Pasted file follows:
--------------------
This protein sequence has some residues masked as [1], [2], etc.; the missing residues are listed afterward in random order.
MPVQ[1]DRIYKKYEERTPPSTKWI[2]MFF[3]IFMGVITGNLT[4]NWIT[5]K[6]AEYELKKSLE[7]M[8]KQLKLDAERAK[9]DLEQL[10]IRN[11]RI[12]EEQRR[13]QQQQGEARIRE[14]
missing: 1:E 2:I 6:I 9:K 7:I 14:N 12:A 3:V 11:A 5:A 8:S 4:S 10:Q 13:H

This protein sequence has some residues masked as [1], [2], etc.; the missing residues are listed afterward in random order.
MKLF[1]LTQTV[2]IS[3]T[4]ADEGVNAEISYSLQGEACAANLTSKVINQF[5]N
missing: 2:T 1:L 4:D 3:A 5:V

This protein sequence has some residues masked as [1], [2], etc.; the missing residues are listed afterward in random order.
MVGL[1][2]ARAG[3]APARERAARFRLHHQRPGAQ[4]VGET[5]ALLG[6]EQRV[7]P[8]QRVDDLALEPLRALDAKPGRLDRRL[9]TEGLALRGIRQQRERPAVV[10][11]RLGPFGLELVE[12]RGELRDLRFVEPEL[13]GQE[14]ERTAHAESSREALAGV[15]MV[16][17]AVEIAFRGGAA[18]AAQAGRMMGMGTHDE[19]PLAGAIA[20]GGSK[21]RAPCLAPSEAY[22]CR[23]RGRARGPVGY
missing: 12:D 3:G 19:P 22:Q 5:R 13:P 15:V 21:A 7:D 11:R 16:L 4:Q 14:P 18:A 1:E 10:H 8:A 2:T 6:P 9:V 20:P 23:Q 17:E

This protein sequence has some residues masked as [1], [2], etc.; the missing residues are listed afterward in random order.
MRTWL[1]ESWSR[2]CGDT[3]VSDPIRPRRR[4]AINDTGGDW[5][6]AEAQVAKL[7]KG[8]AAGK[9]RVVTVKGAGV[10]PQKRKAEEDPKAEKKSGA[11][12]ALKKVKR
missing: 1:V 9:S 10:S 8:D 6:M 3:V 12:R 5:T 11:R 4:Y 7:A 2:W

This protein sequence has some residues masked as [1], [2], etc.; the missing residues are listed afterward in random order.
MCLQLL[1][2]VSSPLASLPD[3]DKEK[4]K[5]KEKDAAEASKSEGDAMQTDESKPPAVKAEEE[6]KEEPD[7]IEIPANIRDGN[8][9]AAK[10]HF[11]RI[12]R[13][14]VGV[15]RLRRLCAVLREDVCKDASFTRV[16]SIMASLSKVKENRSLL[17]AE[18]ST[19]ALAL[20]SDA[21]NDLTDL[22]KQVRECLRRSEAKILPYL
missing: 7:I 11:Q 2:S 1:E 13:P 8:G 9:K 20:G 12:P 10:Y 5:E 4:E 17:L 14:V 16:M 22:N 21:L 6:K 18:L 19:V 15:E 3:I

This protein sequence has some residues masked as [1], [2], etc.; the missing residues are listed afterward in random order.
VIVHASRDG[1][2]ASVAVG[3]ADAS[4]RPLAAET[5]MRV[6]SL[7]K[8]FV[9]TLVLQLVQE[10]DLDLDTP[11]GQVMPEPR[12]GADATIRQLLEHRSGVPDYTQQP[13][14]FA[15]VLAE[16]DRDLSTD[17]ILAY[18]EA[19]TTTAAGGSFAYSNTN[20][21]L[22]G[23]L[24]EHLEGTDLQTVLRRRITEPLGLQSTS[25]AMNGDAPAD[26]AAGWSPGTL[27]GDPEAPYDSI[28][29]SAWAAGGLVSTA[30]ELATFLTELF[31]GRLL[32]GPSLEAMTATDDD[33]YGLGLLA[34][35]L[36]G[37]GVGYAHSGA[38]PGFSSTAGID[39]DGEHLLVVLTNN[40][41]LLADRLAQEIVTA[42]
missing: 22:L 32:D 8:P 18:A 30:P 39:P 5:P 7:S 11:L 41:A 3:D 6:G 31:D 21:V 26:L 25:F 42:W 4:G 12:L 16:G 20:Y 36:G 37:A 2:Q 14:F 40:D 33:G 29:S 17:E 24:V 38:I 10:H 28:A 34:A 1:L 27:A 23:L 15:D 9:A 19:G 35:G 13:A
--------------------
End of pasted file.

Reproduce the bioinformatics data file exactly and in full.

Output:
This protein sequence has some residues masked as [1], [2], etc.; the missing residues are listed afterward in random order.
MPVQ[1]DRIYKKYEERTPPSTKWI[2]MFF[3]IFMGVITGNLT[4]NWIT[5]K[6]AEYELKKSLE[7]M[8]KQLKLDAERAK[9]DLEQL[10]IRN[11]RI[12]EEQRR[13]QQQQGEARIRE[14]
missing: 1:E 2:I 6:I 9:K 7:I 14:N 12:A 3:V 11:A 5:A 8:S 4:S 10:Q 13:H

This protein sequence has some residues masked as [1], [2], etc.; the missing residues are listed afterward in random order.
MKLF[1]LTQTV[2]IS[3]T[4]ADEGVNAEISYSLQGEACAANLTSKVINQF[5]N
missing: 2:T 1:L 4:D 3:A 5:V

This protein sequence has some residues masked as [1], [2], etc.; the missing residues are listed afterward in random order.
MVGL[1][2]ARAG[3]APARERAARFRLHHQRPGAQ[4]VGET[5]ALLG[6]EQRV[7]P[8]QRVDDLALEPLRALDAKPGRLDRRL[9]TEGLALRGIRQQRERPAVV[10][11]RLGPFGLELVE[12]RGELRDLRFVEPEL[13]GQE[14]ERTAHAESSREALAGV[15]MV[16][17]AVEIAFRGGAA[18]AAQAGRMMGMGTHDE[19]PLAGAIA[20]GGSK[21]RAPCLAPSEAY[22]CR[23]RGRARGPVGY
missing: 12:D 3:G 19:P 22:Q 5:R 13:P 15:V 21:A 7:D 11:R 16:L 4:Q 14:P 18:A 1:E 10:H 8:A 2:T 6:P 9:V 20:P 23:Q 17:E

This protein sequence has some residues masked as [1], [2], etc.; the missing residues are listed afterward in random order.
MRTWL[1]ESWSR[2]CGDT[3]VSDPIRPRRR[4]AINDTGGDW[5][6]AEAQVAKL[7]KG[8]AAGK[9]RVVTVKGAGV[10]PQKRKAEEDPKAEKKSGA[11][12]ALKKVKR
missing: 1:V 9:S 10:S 8:D 6:M 3:V 12:R 5:T 11:R 4:Y 7:A 2:W

This protein sequence has some residues masked as [1], [2], etc.; the missing residues are listed afterward in random order.
MCLQLL[1][2]VSSPLASLPD[3]DKEK[4]K[5]KEKDAAEASKSEGDAMQTDESKPPAVKAEEE[6]KEEPD[7]IEIPANIRDGN[8][9]AAK[10]HF[11]RI[12]R[13][14]VGV[15]RLRRLCAVLREDVCKDASFTRV[16]SIMASLSKVKENRSLL[17]AE[18]ST[19]ALAL[20]SDA[21]NDLTDL[22]KQVRECLRRSEAKILPYL
missing: 7:I 11:Q 2:S 1:E 13:P 8:G 9:K 20:G 12:P 10:Y 5:E 4:E 17:L 14:V 16:M 22:N 21:L 6:K 18:L 19:V 15:E 3:I

This protein sequence has some residues masked as [1], [2], etc.; the missing residues are listed afterward in random order.
VIVHASRDG[1][2]ASVAVG[3]ADAS[4]RPLAAET[5]MRV[6]SL[7]K[8]FV[9]TLVLQLVQE[10]DLDLDTP[11]GQVMPEPR[12]GADATIRQLLEHRSGVPDYTQQP[13][14]FA[15]VLAE[16]DRDLSTD[17]ILAY[18]EA[19]TTTAAGGSFAYSNTN[20][21]L[22]G[23]L[24]EHLEGTDLQTVLRRRITEPLGLQSTS[25]AMNGDAPAD[26]AAGWSPGTL[27]GDPEAPYDSI[28][29]SAWAAGGLVSTA[30]ELATFLTELF[31]GRLL[32]GPSLEAMTATDDD[33]YGLGLLA[34][35]L[36]G[37]GVGYAHSGA[38]PGFSSTAGID[39]DGEHLLVVLTNN[40][41]LLADRLAQEIVTA[42]
missing: 22:L 32:D 8:P 18:A 30:P 39:P 5:P 7:S 11:L 41:A 3:D 6:G 31:D 21:V 26:L 25:F 42:W 4:G 12:L 16:G 20:Y 36:G 37:A 2:Q 14:F 40:D 33:G 29:S 17:E 24:V 38:I 10:H 28:A 34:A 1:L 27:A 23:L 15:D 9:A 19:G 35:G 13:A